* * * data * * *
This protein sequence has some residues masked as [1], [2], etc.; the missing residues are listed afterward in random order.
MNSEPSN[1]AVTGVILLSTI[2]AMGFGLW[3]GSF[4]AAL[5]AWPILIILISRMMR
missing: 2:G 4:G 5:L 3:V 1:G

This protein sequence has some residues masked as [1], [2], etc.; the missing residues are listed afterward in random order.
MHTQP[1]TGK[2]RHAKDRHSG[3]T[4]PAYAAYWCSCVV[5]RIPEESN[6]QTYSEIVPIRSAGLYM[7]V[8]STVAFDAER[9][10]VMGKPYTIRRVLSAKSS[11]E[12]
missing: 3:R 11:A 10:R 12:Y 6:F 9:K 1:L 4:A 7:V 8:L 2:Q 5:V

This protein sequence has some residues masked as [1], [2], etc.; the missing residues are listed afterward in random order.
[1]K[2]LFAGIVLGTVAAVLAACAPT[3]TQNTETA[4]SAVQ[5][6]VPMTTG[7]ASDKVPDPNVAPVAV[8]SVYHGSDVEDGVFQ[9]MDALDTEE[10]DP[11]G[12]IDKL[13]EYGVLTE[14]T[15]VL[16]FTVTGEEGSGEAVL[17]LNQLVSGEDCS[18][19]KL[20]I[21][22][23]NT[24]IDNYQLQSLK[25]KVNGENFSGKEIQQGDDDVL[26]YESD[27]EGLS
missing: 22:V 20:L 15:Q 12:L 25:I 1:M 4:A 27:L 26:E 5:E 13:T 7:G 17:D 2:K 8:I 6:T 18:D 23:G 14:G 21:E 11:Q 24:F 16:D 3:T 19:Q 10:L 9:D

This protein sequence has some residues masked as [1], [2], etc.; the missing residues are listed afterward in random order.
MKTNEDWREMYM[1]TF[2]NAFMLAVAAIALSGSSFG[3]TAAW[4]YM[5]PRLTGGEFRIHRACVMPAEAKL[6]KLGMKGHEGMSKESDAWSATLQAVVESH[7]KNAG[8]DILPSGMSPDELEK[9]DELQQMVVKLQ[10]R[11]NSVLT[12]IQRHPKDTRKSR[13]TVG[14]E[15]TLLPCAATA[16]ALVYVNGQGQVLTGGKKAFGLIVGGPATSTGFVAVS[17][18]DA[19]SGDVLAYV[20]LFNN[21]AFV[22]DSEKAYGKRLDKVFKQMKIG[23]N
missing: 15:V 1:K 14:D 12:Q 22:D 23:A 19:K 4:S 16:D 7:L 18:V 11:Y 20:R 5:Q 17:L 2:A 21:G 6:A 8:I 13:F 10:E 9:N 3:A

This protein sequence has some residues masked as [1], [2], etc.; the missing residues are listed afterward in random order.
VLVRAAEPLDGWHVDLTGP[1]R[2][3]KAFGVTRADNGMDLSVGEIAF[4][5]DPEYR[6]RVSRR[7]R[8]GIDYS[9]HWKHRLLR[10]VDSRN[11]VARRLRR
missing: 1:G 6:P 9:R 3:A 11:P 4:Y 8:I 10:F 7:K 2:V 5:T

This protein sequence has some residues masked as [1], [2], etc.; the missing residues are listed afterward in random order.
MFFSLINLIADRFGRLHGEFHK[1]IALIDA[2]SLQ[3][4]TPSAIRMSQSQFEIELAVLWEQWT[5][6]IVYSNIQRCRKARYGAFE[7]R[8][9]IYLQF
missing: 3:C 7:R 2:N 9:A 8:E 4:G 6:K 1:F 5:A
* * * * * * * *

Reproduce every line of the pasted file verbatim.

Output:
This protein sequence has some residues masked as [1], [2], etc.; the missing residues are listed afterward in random order.
MNSEPSN[1]AVTGVILLSTI[2]AMGFGLW[3]GSF[4]AAL[5]AWPILIILISRMMR
missing: 2:G 4:G 5:L 3:V 1:G

This protein sequence has some residues masked as [1], [2], etc.; the missing residues are listed afterward in random order.
MHTQP[1]TGK[2]RHAKDRHSG[3]T[4]PAYAAYWCSCVV[5]RIPEESN[6]QTYSEIVPIRSAGLYM[7]V[8]STVAFDAER[9][10]VMGKPYTIRRVLSAKSS[11]E[12]
missing: 3:R 11:A 10:R 12:Y 6:F 9:K 1:L 4:A 7:V 8:L 2:Q 5:V

This protein sequence has some residues masked as [1], [2], etc.; the missing residues are listed afterward in random order.
[1]K[2]LFAGIVLGTVAAVLAACAPT[3]TQNTETA[4]SAVQ[5][6]VPMTTG[7]ASDKVPDPNVAPVAV[8]SVYHGSDVEDGVFQ[9]MDALDTEE[10]DP[11]G[12]IDKL[13]EYGVLTE[14]T[15]VL[16]FTVTGEEGSGEAVL[17]LNQLVSGEDCS[18][19]KL[20]I[21][22][23]NT[24]IDNYQLQSLK[25]KVNGENFSGKEIQQGDDDVL[26]YESD[27]EGLS
missing: 22:V 20:L 15:Q 12:L 25:I 1:M 4:A 27:L 26:E 5:E 13:T 7:G 17:D 2:K 8:I 6:T 18:D 23:G 14:G 21:E 11:Q 24:F 16:D 3:T 19:Q 10:L 9:D

This protein sequence has some residues masked as [1], [2], etc.; the missing residues are listed afterward in random order.
MKTNEDWREMYM[1]TF[2]NAFMLAVAAIALSGSSFG[3]TAAW[4]YM[5]PRLTGGEFRIHRACVMPAEAKL[6]KLGMKGHEGMSKESDAWSATLQAVVESH[7]KNAG[8]DILPSGMSPDELEK[9]DELQQMVVKLQ[10]R[11]NSVLT[12]IQRHPKDTRKSR[13]TVG[14]E[15]TLLPCAATA[16]ALVYVNGQGQVLTGGKKAFGLIVGGPATSTGFVAVS[17][18]DA[19]SGDVLAYV[20]LFNN[21]AFV[22]DSEKAYGKRLDKVFKQMKIG[23]N
missing: 15:V 1:K 14:D 12:Q 22:D 23:A 19:K 4:S 16:D 7:L 18:V 11:Y 20:R 5:Q 17:L 2:A 21:G 6:A 8:I 13:F 10:E 9:N 3:A

This protein sequence has some residues masked as [1], [2], etc.; the missing residues are listed afterward in random order.
VLVRAAEPLDGWHVDLTGP[1]R[2][3]KAFGVTRADNGMDLSVGEIAF[4][5]DPEYR[6]RVSRR[7]R[8]GIDYS[9]HWKHRLLR[10]VDSRN[11]VARRLRR
missing: 1:G 6:P 9:R 3:A 11:P 4:Y 8:I 10:F 7:K 2:V 5:T

This protein sequence has some residues masked as [1], [2], etc.; the missing residues are listed afterward in random order.
MFFSLINLIADRFGRLHGEFHK[1]IALIDA[2]SLQ[3][4]TPSAIRMSQSQFEIELAVLWEQWT[5][6]IVYSNIQRCRKARYGAFE[7]R[8][9]IYLQF
missing: 3:C 7:R 2:N 9:A 8:E 4:G 6:K 1:F 5:A